Posts filed under ‘food’


This was a food theme group similar to a previous group on food we had several years ago. however this time we took only one book as the guide for our cookery.
The Grains Cookbook by Bert Greene

the idea was that we each pick a recipe from the book, or some other grain based recipe, and bring along that dish (and a matching wine). we had riceballs, corn soup, quinoa salad and armenian chicken with bulghur

why grain you might say – well if you read jared diamond or other ecological and/or economic historians, the history of grains is the history of humanity, the course of civilisations, the basis of capitalism and the fate of the planet.

how so – well they make surplus production possible, this means people become sedentary, cities develop, division of labor occurs, followed by the beginning of trade, then fully blown markets, and ultimately environmental destruction, globalisation and the whole kit and kabooble. once we started eating grain – about 10,000 years ago in a few different places on earth, our feet were set on the path to where we are now – or so the story goes.

but not bert greene’s story. he does give details about each grain, where it comes from, and how to use it etc, but his story is personal. it talks about how he met each grain, how he cooked for his dad as a kid, what he remembered of each grain when he first encountered it as a kid or later.

this aspect of the book prompted conversation within the group about the role of food in our lives as we grew up. it had an impact on me because i had never thought of the role of food in my childhood. rather i had thought i’d come from an un-foodie family but his stories made me realise we did do a lot of food preparation – making butter, killing chooks, stewing fruit, making chutney etc – including in relation to grain, eating fresh corn on the cob straight off the plant when it was green.

so that was interesting to be prompted to re-imagine our respective family food histories, also the food was lovely, and the company was great. i think the grain thing made it a fairly low key, comforting kind of occasion. for example we were all worried our food would be a bit stodgy and untasty, but it was all great.


July 10, 2010 at 7:15 am Leave a comment


this bookgroup’s theme was food. harmless enough you may think.

we initially agreed everyone would read their own book – on a food theme. then we agreed everyone would bring food related to their book. then when everyone arrived we decided to report on each book as we ate the food.

the result was outstanding, a new type of evening, a literary degustation menu. one of the best meals i’ve ever had, and a total sensory overload.

one bookgrouper compared the evening to a troop ship full of chocolate coated johnny depps, dipped in chilli, and sleeping in triple decker bunks. as far as i know that was not a recipe in anyone’s food book, at least no-one admitted to it anyway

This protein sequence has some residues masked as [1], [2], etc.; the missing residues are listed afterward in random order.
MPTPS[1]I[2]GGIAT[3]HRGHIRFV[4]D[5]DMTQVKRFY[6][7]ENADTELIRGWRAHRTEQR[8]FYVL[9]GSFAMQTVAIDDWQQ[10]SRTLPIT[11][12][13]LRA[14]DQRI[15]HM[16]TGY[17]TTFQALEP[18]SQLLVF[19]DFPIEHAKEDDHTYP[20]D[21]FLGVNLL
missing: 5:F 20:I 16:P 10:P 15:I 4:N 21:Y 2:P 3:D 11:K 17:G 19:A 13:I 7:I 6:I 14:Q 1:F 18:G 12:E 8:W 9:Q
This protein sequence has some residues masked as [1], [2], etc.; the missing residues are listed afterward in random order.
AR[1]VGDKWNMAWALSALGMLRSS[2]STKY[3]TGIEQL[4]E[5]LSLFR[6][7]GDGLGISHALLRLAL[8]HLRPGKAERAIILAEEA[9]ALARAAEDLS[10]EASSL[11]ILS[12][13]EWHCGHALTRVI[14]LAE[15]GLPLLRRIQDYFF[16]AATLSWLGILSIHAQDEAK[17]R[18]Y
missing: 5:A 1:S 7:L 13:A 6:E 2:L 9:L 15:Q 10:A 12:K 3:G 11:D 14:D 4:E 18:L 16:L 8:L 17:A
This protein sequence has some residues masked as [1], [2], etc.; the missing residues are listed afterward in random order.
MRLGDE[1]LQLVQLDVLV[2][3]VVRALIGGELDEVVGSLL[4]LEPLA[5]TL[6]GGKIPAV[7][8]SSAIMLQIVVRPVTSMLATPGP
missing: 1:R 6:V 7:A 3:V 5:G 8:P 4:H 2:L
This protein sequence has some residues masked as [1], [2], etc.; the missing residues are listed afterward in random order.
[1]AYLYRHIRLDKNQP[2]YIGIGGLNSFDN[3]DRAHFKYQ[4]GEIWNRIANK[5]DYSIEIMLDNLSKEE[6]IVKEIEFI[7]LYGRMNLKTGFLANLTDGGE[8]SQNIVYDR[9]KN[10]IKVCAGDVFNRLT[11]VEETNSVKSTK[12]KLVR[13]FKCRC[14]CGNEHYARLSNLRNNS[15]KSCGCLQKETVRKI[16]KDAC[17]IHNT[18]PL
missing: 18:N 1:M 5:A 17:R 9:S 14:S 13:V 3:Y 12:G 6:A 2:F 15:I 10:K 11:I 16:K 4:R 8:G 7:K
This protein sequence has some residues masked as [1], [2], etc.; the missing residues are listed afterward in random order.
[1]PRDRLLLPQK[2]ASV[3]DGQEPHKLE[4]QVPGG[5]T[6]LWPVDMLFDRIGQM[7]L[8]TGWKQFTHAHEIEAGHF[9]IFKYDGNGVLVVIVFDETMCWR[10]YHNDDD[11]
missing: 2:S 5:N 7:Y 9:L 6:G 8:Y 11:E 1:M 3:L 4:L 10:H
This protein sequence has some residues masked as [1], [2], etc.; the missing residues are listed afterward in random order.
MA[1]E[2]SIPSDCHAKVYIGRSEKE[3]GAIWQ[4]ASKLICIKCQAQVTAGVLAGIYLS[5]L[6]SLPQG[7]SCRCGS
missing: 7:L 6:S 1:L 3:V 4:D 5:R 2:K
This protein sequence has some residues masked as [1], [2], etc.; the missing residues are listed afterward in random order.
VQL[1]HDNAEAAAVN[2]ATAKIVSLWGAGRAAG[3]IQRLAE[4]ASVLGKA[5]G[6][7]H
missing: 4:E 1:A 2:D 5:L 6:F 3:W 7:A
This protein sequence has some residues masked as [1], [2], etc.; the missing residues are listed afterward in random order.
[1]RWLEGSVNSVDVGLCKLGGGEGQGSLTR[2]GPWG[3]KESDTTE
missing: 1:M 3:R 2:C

– Salt: A World History by Mark Kurlansky. connected the history of salt with the history of the world particularly exploration and the colonial era, and how crucial it was to both
Dishes – Air-dried, salt-cured topside beef with avocado and parmesan cheese. Bacalao – Salt cod on Tomato & Garlic Confit.
wine – oyster bay sav blanc

– Pomegranate Soup by Marsha Mehran – Set in the Irish town of Ballinacroagh where the local people discover the sensuous fragrances of cardamom, cinnamon, and saffron floating from The Babylon CafĂ©. The cafe is set up by the Aminpour sisters refugees from the Iranian revolution, one settling, one still running and another unsure of everything around her. Its a pleasant feel good holiday novel. It may be unfair but it feels like there is a formula in publishing these days; exotic country, romantic storyline and recipes. Is this a new genre?
dish – pomegranate soup
wine – society adelaide hills viognier

– clementine – about a french woman who went to the US and cooked recipes from home
dishes – white bean salad, eggplant a la turque
wine – bullers durif


– The Bittersweet World of Chocolate by Troth wells and Nikki Van der Gaarg. a history of chocolate from its south american origins in mayan and aztec cultures through the conquistadors via the enlightenment quaker families such as the cadburys and hersheys, into the modern chocolate we know today which was invented by mr lindt in the 1800s, to whom i am eternally grateful. however the main focus of the book is 20th century corporate greed and exploitation of poor equatorial cocoa farmers. the answer to which they say is for us all to buy fair trade chocolate, readily available from oxfam shops. save the world by eating chocolate – now that is a revolution to which everyone can sign up
– Like Water for Chocolate by Laura Esquivel. classic mexican magical realism book/film featuring many of the same recipes as the above history. emphasises the power of the emotions of the cook whilst cooking to affect the emotions of the eater. if thats true we were all feeling good feelings when we cooked for bookgroup because the dishes had a happy contentment effect on us
dishes – chilli chocolate chicken mole which is chicken in a chocolate and chilli sauce, and chilli sin carne which is red kidney beans and onions in a chocolate and chilli sauce
wine – st halletts cab sav

– French Provincial Cooking by Elizabeth David. the original celebrity chef from the uk. who was doing back in the 40s what everyone does now with food. sounds like she was a super rich party girl with heaps of aristocratic friends, but she put it to good use, learning all the culinary secrets from the french cooks in her aristocratic friends french country houses/chateaux
dish – pear tarte followed by oceans of high quality chocolate
wine – society botrytis semillon

August 2, 2007 at 11:45 am Leave a comment


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